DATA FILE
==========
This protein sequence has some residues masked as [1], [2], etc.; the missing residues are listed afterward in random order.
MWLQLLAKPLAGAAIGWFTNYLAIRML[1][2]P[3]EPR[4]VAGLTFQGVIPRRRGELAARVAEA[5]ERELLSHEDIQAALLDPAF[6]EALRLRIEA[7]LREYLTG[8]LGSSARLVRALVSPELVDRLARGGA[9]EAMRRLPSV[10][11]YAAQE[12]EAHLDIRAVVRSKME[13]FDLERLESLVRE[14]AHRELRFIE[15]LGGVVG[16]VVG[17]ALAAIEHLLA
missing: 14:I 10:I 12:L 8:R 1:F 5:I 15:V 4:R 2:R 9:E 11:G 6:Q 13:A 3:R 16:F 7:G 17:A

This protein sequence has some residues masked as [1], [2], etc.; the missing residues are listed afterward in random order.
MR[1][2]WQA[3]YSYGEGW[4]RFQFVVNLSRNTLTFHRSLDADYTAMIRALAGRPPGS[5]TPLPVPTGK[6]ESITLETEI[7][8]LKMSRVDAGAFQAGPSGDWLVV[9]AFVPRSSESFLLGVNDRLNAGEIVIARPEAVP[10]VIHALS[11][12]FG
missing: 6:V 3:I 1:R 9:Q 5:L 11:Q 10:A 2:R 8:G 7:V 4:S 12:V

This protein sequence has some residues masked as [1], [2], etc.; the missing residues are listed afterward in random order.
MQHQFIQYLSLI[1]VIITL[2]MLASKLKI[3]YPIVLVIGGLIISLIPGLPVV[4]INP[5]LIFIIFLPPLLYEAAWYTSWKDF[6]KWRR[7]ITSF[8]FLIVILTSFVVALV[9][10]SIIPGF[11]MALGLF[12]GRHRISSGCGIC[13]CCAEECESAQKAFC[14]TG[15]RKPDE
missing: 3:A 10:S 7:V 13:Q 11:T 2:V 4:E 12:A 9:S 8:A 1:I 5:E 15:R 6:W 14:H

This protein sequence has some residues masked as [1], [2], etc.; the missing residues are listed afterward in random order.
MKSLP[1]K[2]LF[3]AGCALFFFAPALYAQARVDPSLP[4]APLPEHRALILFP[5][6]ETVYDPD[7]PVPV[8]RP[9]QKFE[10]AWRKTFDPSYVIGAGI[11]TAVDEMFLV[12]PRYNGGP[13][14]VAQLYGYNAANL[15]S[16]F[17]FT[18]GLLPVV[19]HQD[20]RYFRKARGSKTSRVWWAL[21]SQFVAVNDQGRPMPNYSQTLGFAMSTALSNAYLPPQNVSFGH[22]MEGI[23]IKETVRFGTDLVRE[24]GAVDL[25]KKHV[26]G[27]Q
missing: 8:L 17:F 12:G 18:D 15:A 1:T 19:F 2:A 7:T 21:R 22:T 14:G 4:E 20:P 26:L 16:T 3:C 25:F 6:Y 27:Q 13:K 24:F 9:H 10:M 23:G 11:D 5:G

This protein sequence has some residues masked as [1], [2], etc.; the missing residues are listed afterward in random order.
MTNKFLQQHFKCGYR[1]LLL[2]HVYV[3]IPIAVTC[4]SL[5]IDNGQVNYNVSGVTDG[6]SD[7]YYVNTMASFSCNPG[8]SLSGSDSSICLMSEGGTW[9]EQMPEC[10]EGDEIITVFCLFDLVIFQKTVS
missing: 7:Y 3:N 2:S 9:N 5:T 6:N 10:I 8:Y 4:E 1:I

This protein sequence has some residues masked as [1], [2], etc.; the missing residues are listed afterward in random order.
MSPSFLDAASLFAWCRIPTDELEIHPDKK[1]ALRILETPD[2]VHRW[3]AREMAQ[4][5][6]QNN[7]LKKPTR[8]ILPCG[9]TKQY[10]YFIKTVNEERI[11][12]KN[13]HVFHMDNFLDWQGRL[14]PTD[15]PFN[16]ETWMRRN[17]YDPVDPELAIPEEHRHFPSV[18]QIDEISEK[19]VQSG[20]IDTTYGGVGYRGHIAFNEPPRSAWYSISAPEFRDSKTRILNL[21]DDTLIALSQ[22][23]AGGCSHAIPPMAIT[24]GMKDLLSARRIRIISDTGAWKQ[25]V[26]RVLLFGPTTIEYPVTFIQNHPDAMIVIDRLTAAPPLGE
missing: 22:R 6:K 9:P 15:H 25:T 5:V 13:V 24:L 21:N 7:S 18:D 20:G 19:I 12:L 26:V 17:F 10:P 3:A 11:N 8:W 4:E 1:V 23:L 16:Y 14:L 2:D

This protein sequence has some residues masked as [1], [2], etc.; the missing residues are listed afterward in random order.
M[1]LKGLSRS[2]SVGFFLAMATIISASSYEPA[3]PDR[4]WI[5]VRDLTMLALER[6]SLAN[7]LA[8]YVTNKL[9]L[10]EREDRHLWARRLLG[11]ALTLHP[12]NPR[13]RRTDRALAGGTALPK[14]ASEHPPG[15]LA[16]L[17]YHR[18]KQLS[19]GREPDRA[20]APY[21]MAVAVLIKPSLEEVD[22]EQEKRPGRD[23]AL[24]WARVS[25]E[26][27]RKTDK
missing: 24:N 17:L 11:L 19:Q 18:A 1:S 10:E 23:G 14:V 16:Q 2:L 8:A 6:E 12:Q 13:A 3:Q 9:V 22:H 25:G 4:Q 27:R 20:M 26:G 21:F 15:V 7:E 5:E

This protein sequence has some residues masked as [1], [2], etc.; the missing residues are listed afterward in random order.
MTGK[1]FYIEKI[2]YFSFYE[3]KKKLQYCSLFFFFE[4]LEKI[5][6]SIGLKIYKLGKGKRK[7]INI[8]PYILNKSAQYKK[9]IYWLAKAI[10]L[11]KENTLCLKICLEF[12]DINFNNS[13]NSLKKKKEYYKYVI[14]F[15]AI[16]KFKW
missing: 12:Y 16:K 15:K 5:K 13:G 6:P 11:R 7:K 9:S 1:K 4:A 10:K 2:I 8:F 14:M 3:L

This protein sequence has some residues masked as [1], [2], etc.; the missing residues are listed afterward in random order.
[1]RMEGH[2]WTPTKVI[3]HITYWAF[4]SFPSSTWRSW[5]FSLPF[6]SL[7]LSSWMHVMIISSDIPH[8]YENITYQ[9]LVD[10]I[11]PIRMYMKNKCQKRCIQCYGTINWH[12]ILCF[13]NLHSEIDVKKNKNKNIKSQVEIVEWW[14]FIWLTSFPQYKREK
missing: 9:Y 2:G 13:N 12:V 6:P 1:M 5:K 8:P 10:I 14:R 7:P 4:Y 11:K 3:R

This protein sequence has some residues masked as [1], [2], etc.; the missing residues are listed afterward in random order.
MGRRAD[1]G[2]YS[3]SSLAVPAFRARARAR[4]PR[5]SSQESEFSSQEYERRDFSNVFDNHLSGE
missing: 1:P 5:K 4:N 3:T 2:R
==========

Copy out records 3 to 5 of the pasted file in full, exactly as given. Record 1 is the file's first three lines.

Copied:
This protein sequence has some residues masked as [1], [2], etc.; the missing residues are listed afterward in random order.
MQHQFIQYLSLI[1]VIITL[2]MLASKLKI[3]YPIVLVIGGLIISLIPGLPVV[4]INP[5]LIFIIFLPPLLYEAAWYTSWKDF[6]KWRR[7]ITSF[8]FLIVILTSFVVALV[9][10]SIIPGF[11]MALGLF[12]GRHRISSGCGIC[13]CCAEECESAQKAFC[14]TG[15]RKPDE
missing: 3:A 10:S 7:V 13:Q 11:T 2:V 4:E 12:A 9:S 8:A 1:I 5:E 15:R 6:W 14:H

This protein sequence has some residues masked as [1], [2], etc.; the missing residues are listed afterward in random order.
MKSLP[1]K[2]LF[3]AGCALFFFAPALYAQARVDPSLP[4]APLPEHRALILFP[5][6]ETVYDPD[7]PVPV[8]RP[9]QKFE[10]AWRKTFDPSYVIGAGI[11]TAVDEMFLV[12]PRYNGGP[13][14]VAQLYGYNAANL[15]S[16]F[17]FT[18]GLLPVV[19]HQD[20]RYFRKARGSKTSRVWWAL[21]SQFVAVNDQGRPMPNYSQTLGFAMSTALSNAYLPPQNVSFGH[22]MEGI[23]IKETVRFGTDLVRE[24]GAVDL[25]KKHV[26]G[27]Q
missing: 8:L 17:F 12:G 18:D 15:A 1:T 19:F 2:A 7:T 21:R 22:T 14:G 4:E 20:P 26:L 16:T 3:C 25:F 6:Y 27:Q 13:K 24:F 9:H 10:M 23:G 11:D 5:G

This protein sequence has some residues masked as [1], [2], etc.; the missing residues are listed afterward in random order.
MTNKFLQQHFKCGYR[1]LLL[2]HVYV[3]IPIAVTC[4]SL[5]IDNGQVNYNVSGVTDG[6]SD[7]YYVNTMASFSCNPG[8]SLSGSDSSICLMSEGGTW[9]EQMPEC[10]EGDEIITVFCLFDLVIFQKTVS
missing: 7:Y 3:N 2:S 9:N 5:T 6:N 10:I 8:Y 4:E 1:I